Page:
The Beginning: Part 1
Today’s Devotional Exercise… Future: Will Peace Ever Come?
1) How does your future look? How does faith in Christ affect the way you look at your future?
My future looks exciting and awesome. I am so excited to see what God has in store for me. I’m excited because I know and I trust that God is going to give me a more amazing life than anything I could plan, if I trust him. So I am so psyched.
It wasn’t what I thought it would be.
None of it was.
“Wait, this is it?!” I asked from the back seat, peering out the window as my dad pulled the van into the circle drive. “Are you sure?”
“That’s what the sign said,” my dad replied, putting the van in park.
I was 19 years old, and had just dropped out of North Park University in Chicago to go work and live at the camp where my high school youth director, Lisa, was now a director of the Youth Ministry Team (YMT). Talking on the phone with Lisa during the spring of my freshman year, I told her how much I hated the thought of being stuck in a classroom for another three years, and how impatient I was to be “out in the real world, experiencing real life.”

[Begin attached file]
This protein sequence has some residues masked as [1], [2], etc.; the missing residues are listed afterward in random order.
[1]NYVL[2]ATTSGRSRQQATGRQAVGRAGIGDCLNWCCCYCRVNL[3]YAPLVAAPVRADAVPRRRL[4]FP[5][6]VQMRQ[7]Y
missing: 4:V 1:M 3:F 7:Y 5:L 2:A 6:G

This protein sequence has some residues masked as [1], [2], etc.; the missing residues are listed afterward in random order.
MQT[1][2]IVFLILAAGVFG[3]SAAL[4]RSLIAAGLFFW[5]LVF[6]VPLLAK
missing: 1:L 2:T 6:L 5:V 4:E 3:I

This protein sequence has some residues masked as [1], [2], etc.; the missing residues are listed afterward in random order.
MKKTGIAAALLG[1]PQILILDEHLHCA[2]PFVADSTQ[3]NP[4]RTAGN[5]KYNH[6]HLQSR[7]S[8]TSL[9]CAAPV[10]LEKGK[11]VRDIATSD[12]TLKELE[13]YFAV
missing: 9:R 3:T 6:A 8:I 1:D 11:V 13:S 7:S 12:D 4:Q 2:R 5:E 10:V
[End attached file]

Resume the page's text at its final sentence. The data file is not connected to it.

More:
What I didn’t talk about were the panic attacks. Banging into my dorm in Anderson Hall, I’d yank the books out of my bag and throw them onto my desk, thinking about how much studying I needed to do that night, and then my mind would race to the part where I had to do this same exact thing for the next three years. The routine, the monotony…walking to class, sitting in class, writing papers for class, taking tests for class. Every time I thought about sitting in those classrooms at North Park, I could see the walls start to close in on me, trapping me in.
So I started skipping class, either from oversleeping or in favor of hanging in my dorm room and hoping for another Lucky scene in General Hospital. There were a few days when I decided I was going to make an honest go of it again: I got dressed, packed my books into my bag, left Anderson Hall, and started walking to class.
And then turned right around again and went back to my room.